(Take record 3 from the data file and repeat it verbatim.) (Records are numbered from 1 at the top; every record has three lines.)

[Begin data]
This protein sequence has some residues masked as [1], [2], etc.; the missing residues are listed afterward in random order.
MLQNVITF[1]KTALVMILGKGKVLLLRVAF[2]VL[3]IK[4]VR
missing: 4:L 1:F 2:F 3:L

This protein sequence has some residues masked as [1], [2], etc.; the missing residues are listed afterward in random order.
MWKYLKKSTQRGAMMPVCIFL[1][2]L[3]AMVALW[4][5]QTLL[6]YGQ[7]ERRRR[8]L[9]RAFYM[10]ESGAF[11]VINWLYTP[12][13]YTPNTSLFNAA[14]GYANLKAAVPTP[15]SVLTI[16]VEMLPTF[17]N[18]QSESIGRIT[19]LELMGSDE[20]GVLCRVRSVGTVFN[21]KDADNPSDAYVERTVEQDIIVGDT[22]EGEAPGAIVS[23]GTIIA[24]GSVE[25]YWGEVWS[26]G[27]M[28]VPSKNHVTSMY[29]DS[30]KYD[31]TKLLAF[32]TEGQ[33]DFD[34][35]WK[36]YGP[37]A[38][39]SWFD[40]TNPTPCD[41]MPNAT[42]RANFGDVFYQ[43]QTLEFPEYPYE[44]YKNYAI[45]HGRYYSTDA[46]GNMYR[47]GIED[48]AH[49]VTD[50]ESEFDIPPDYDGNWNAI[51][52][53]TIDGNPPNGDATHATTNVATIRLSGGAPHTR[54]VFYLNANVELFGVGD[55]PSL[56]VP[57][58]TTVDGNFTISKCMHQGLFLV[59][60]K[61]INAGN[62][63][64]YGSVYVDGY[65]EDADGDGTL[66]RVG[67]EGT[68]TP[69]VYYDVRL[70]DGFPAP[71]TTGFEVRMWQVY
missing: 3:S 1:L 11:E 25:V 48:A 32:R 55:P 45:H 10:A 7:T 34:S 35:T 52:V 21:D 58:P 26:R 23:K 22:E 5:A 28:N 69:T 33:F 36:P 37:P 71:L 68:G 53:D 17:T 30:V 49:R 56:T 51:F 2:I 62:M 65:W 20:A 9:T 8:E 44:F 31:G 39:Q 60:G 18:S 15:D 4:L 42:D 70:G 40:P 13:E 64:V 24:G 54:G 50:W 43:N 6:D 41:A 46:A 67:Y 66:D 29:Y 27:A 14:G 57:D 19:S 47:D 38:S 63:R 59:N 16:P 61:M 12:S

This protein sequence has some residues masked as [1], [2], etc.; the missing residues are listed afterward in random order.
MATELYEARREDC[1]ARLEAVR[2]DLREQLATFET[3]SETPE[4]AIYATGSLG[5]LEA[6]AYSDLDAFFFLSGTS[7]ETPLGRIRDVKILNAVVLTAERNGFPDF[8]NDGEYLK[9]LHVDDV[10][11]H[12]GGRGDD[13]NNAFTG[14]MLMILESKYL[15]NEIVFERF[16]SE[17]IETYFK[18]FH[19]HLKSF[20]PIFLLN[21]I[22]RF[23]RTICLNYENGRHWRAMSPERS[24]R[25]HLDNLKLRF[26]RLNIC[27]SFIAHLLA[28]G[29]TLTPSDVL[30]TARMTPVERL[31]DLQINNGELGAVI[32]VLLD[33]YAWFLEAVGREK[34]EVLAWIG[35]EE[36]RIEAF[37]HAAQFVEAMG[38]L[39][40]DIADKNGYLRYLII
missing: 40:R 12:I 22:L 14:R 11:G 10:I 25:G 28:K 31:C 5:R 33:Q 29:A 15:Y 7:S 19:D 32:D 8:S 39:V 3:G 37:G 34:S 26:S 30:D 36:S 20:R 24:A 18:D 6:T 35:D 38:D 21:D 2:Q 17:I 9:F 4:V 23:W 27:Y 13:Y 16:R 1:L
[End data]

This protein sequence has some residues masked as [1], [2], etc.; the missing residues are listed afterward in random order.
MATELYEARREDC[1]ARLEAVR[2]DLREQLATFET[3]SETPE[4]AIYATGSLG[5]LEA[6]AYSDLDAFFFLSGTS[7]ETPLGRIRDVKILNAVVLTAERNGFPDF[8]NDGEYLK[9]LHVDDV[10][11]H[12]GGRGDD[13]NNAFTG[14]MLMILESKYL[15]NEIVFERF[16]SE[17]IETYFK[18]FH[19]HLKSF[20]PIFLLN[21]I[22]RF[23]RTICLNYENGRHWRAMSPERS[24]R[25]HLDNLKLRF[26]RLNIC[27]SFIAHLLA[28]G[29]TLTPSDVL[30]TARMTPVERL[31]DLQINNGELGAVI[32]VLLD[33]YAWFLEAVGREK[34]EVLAWIG[35]EE[36]RIEAF[37]HAAQFVEAMG[38]L[39][40]DIADKNGYLRYLII
missing: 40:R 12:I 22:L 14:R 11:G 10:I 25:G 28:K 31:C 5:R 33:Q 29:A 15:Y 7:S 19:D 32:D 8:S 39:V 3:G 37:G 34:S 26:S 30:D 36:S 20:R 24:A 18:D 6:T 35:D 38:D 21:D 2:Q 17:I 9:F 4:V 23:W 27:Y 13:Y 16:R 1:L